Moderate or low-risk alcohol consumption (defined by NIAAA as d4 drinks on any single day AND d14 drinks per week for men or d3 drinks on any single day AND d7 drinks per week for non-pregnant women) has been associated - despite its appellation - with a wide variety of health outcomes of the greatest import. Compared with abstainers or rare drinkers, moderate drinkers have been observed to have lower rates of coronary heart disease, congestive heart failure, ischemic stroke, diabetes, and cholelithiasis but higher rates of breast and possibly other cancers;relationships with fractures are less certain, although evidence suggests that moderate alcohol may simultaneously raise risk of trauma yet improve bone density. Perhaps most compellingly, moderate alcohol intake has been associated with a lower risk of all-cause mortality, chiefly reflecting its inverse associatio with cardiovascular mortality. Important limitations affect this body of evidence, however. Although large and consistent epidemiological studies have been conducted, strong concerns about residual confounding by both health status and health- seeking behavior exist. The existing experimental studies of alcohol are small and short and, while demonstrating plausible mechanisms by which moderate drinking would lower cardiometabolic risk, the lack of correspondence between similar studies of postmenopausal estrogen treatment and the randomized Women's Health Initiative clinical trial only heightens this concern. Given the widespread use of alcohol, the clear risks and costs of its overuse, the uncertain balance of risks and benefits of moderate use, and the complete lack of definitive clinical trial data, the urgent need for a clinical trial of moderate alcohol intake is unmistakable. In this Clinical Trial Planning Cooperative Agreement (U34) application, we propose to develop a multi-center, international, long-term, pragmatic randomized clinical trial of moderate drinking on the key clinical outcomes with which it has been associated - cardiovascular disease, cancer, diabetes, trauma, accidents, mortality, and progression to heavy or at-risk drinking. Building upon a team of established investigators and field centers with clinical trial and/or alcohol expertise (both i most cases) in North America, Asia, Europe, and Africa, we intend to develop a clinical trial protocol, recruit additional field centers, establish a data management network, and outline practical strategies for recruitment, intervention, monitoring, and outcome ascertainment across diverse settings. With a focus upon adults at higher cardiovascular risk to maximize efficiency, we will partner with NIAAA to develop a definitive clinical trial that can provide patients and clinicians worldwide with gold- standard advice about the effectiveness of moderate drinking in chronic disease prevention.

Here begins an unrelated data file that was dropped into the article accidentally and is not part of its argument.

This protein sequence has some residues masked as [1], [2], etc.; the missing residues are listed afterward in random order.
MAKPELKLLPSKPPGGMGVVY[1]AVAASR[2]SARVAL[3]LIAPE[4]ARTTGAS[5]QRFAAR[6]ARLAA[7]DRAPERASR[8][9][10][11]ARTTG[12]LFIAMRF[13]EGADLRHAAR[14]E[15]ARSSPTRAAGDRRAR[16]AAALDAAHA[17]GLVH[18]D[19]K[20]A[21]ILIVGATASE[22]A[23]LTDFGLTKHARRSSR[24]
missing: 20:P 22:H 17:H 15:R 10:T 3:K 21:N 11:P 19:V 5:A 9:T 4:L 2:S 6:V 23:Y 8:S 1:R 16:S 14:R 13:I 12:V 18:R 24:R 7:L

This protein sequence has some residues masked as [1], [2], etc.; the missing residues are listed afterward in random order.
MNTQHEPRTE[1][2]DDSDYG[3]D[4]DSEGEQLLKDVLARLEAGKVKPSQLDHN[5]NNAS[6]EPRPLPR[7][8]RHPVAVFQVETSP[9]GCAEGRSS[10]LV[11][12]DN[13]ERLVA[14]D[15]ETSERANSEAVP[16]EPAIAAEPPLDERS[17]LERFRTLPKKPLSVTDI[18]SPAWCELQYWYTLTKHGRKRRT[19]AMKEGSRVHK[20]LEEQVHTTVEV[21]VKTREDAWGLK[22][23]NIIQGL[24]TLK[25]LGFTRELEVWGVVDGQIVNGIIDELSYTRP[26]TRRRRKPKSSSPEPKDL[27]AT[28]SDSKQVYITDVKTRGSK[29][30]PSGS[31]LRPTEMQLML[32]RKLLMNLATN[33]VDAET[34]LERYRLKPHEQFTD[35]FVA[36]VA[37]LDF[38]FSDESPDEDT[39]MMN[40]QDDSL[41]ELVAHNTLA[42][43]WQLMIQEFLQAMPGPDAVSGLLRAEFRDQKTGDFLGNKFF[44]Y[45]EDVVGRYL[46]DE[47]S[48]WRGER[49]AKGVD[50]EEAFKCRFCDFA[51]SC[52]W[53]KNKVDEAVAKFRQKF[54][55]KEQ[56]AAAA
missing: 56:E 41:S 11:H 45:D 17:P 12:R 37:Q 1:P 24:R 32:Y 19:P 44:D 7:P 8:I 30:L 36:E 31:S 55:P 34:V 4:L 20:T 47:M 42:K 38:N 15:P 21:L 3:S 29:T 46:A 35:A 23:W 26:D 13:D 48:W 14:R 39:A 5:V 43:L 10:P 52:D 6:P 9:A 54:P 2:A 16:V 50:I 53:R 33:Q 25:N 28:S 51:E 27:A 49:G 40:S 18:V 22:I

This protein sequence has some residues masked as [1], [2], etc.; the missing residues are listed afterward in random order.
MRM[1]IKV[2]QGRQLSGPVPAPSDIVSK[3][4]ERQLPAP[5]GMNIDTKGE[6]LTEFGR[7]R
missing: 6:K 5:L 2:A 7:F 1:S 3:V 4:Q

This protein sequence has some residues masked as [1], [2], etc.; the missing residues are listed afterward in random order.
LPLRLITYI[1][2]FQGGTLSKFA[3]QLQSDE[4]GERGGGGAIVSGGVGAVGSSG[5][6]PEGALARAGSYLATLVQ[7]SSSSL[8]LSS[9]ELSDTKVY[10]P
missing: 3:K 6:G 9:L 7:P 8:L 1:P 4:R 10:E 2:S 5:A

Public Health Relevance

Moderate drinking has been related to a variety of benefits and risks in previous studies, but has never been subjected to a long-term experimental trial. Building on our team of established investigators, we propose a one-year planning period to develop a detailed plan and protocol for a pragmatic, long-term, multi-center, international randomized clinical trial of moderate drinking among men and women at higher cardiovascular risk.

National Institute of Health (NIH)
National Institute on Alcohol Abuse and Alcoholism (NIAAA)
Clinical Planning Grant Cooperative Agreement (U34)
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Special Emphasis Panel (ZAA1-GG (01))
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Murray, Peggy
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Beth Israel Deaconess Medical Center
United States
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Mukamal, Kenneth J; Clowry, Catherine M; Murray, Margaret M et al. (2016) Moderate Alcohol Consumption and Chronic Disease: The Case for a Long-Term Trial. Alcohol Clin Exp Res 40:2283-2291